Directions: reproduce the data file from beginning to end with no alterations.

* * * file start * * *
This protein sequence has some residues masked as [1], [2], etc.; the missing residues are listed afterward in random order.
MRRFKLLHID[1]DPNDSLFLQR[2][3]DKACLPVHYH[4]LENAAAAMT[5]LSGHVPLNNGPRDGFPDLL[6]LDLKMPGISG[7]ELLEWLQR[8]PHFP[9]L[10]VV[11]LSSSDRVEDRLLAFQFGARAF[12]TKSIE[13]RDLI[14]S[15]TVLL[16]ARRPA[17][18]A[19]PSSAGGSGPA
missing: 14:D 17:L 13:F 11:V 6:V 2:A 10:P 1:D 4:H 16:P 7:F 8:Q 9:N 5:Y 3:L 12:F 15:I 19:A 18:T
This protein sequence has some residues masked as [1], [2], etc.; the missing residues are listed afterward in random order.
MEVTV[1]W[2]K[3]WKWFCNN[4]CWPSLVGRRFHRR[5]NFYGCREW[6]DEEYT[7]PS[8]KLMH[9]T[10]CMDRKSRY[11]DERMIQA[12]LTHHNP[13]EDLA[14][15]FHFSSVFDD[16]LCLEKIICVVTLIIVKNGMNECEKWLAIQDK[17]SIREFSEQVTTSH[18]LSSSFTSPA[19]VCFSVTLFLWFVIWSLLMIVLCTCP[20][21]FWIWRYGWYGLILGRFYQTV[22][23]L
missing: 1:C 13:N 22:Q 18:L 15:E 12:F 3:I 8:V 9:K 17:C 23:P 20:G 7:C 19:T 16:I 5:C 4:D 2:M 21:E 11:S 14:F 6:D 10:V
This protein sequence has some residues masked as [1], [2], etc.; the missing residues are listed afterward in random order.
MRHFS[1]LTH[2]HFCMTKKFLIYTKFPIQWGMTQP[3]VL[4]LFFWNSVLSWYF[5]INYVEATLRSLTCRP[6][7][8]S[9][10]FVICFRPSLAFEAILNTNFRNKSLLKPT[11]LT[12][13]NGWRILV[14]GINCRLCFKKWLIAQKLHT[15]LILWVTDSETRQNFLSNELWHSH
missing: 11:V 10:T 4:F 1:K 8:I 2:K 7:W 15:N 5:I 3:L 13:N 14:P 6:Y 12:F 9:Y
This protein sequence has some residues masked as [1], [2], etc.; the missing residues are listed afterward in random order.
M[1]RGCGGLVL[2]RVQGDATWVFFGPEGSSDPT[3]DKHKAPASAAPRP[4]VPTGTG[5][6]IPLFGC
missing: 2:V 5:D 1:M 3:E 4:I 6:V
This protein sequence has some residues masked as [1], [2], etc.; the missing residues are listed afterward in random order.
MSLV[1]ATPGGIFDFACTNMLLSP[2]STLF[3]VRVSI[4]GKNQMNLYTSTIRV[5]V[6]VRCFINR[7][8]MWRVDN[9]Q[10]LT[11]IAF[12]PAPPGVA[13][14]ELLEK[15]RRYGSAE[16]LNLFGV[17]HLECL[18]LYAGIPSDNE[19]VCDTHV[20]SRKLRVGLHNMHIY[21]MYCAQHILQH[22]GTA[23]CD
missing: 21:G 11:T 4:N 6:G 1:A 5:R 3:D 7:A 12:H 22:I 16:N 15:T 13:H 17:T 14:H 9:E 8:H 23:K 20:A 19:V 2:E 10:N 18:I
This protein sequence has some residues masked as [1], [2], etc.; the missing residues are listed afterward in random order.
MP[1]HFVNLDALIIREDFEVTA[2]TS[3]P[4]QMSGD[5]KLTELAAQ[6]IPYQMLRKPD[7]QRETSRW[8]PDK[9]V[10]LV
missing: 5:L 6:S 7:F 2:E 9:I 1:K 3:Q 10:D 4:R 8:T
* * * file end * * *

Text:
This protein sequence has some residues masked as [1], [2], etc.; the missing residues are listed afterward in random order.
MRRFKLLHID[1]DPNDSLFLQR[2][3]DKACLPVHYH[4]LENAAAAMT[5]LSGHVPLNNGPRDGFPDLL[6]LDLKMPGISG[7]ELLEWLQR[8]PHFP[9]L[10]VV[11]LSSSDRVEDRLLAFQFGARAF[12]TKSIE[13]RDLI[14]S[15]TVLL[16]ARRPA[17][18]A[19]PSSAGGSGPA
missing: 14:D 17:L 13:F 11:V 6:V 2:A 10:P 1:D 4:H 16:P 7:F 8:Q 9:N 5:Y 3:L 12:F 15:I 19:A 18:T
This protein sequence has some residues masked as [1], [2], etc.; the missing residues are listed afterward in random order.
MEVTV[1]W[2]K[3]WKWFCNN[4]CWPSLVGRRFHRR[5]NFYGCREW[6]DEEYT[7]PS[8]KLMH[9]T[10]CMDRKSRY[11]DERMIQA[12]LTHHNP[13]EDLA[14][15]FHFSSVFDD[16]LCLEKIICVVTLIIVKNGMNECEKWLAIQDK[17]SIREFSEQVTTSH[18]LSSSFTSPA[19]VCFSVTLFLWFVIWSLLMIVLCTCP[20][21]FWIWRYGWYGLILGRFYQTV[22][23]L
missing: 1:C 13:N 22:Q 18:L 15:E 12:F 3:I 8:V 9:K 17:C 23:P 20:G 7:C 19:T 16:I 5:C 4:D 2:M 21:E 11:S 14:F 6:D 10:V
This protein sequence has some residues masked as [1], [2], etc.; the missing residues are listed afterward in random order.
MRHFS[1]LTH[2]HFCMTKKFLIYTKFPIQWGMTQP[3]VL[4]LFFWNSVLSWYF[5]INYVEATLRSLTCRP[6][7][8]S[9][10]FVICFRPSLAFEAILNTNFRNKSLLKPT[11]LT[12][13]NGWRILV[14]GINCRLCFKKWLIAQKLHT[15]LILWVTDSETRQNFLSNELWHSH
missing: 11:V 10:T 4:F 1:K 8:I 2:K 7:W 15:N 5:I 3:L 13:N 14:P 6:Y 12:F 9:Y
This protein sequence has some residues masked as [1], [2], etc.; the missing residues are listed afterward in random order.
M[1]RGCGGLVL[2]RVQGDATWVFFGPEGSSDPT[3]DKHKAPASAAPRP[4]VPTGTG[5][6]IPLFGC
missing: 2:V 5:D 1:M 3:E 4:I 6:V
This protein sequence has some residues masked as [1], [2], etc.; the missing residues are listed afterward in random order.
MSLV[1]ATPGGIFDFACTNMLLSP[2]STLF[3]VRVSI[4]GKNQMNLYTSTIRV[5]V[6]VRCFINR[7][8]MWRVDN[9]Q[10]LT[11]IAF[12]PAPPGVA[13][14]ELLEK[15]RRYGSAE[16]LNLFGV[17]HLECL[18]LYAGIPSDNE[19]VCDTHV[20]SRKLRVGLHNMHIY[21]MYCAQHILQH[22]GTA[23]CD
missing: 21:G 11:T 4:N 6:G 1:A 5:R 3:D 7:A 12:H 22:I 16:N 15:T 13:H 17:T 14:H 9:E 8:H 23:K 20:A 19:V 2:E 10:N 18:I
This protein sequence has some residues masked as [1], [2], etc.; the missing residues are listed afterward in random order.
MP[1]HFVNLDALIIREDFEVTA[2]TS[3]P[4]QMSGD[5]KLTELAAQ[6]IPYQMLRKPD[7]QRETSRW[8]PDK[9]V[10]LV
missing: 5:L 6:S 7:F 2:E 9:I 1:K 3:Q 10:D 4:R 8:T